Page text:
Research suggest increasing physical activity alone may not protect against detrimental health outcomes. People living sedentary lifestyles have a higher risk of cardiovascular disease (Young et al., 2016), even when engaging in physical activity. It has also been suggested that the Theory of Planned Behavior (TPB) can be used to predict sedentary behavior (Prapavessis et al., 2015), however there is little research addressing predictors of sedentary lifestyle across cultures. The present study explores the relationship between TPB constructs and sedentary behavior in different cultural contexts.
Methods: Data was collected from participants (N=2841) in 10 unique cultural contexts (e.g., Indonesia, Ghana, Germany). Participants completed measures of TPB constructs related to physical activity and self-reported physical activity and sedentariness. Multiple linear regressions were run for the data as a whole and for individual countries.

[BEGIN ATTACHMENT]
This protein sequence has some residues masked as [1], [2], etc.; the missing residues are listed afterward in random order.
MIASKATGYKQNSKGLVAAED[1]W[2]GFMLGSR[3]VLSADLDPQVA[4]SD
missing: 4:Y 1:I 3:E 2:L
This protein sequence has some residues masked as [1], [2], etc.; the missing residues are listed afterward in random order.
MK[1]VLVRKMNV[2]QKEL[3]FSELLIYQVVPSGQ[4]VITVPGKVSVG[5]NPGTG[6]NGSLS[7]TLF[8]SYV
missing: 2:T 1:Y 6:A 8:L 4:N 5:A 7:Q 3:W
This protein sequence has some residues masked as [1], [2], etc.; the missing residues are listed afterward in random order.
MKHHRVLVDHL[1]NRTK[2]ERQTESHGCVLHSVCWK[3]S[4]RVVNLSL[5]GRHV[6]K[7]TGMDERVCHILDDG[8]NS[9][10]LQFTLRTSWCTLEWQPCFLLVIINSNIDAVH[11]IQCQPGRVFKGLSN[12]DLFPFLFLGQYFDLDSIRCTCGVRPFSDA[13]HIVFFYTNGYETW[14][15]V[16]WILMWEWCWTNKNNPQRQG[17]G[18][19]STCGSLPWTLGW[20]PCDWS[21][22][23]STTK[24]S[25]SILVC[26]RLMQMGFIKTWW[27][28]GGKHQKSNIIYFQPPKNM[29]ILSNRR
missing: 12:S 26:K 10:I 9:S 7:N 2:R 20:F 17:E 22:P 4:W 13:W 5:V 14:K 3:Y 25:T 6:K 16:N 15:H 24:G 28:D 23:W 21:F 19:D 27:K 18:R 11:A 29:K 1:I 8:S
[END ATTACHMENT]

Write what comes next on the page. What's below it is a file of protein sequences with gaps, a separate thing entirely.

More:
Results: Regression analyses included physical activity attitudes, norms, behavioral control, and intentions as predictors. A multiple regression including all countries revealed only behavioral control as a predictor of sitting time during an average week, F(4, 2734)=4.83,p=.002,R=.08. Regressions for individual cultures, however, tell a more complex story. Cultural differences emerged for the TPB constructs predicting sedentary behavior. Attitudes, behavioral control, and intentions appeared as sole predictors in some cultures, while four cultures had no significant predictors of sedentariness.
Conclusions: This study highlights the importance of considering cultural context when discussing determinants of health behaviors. While TPB may be useful in predicting sedentary behaviors, interventions for decreasing sedentary time should consider predictors specific to cultural context.
|Specialist publication||International Journal of Behavioral Medicine|
|Publication status||Published - Jun 2021|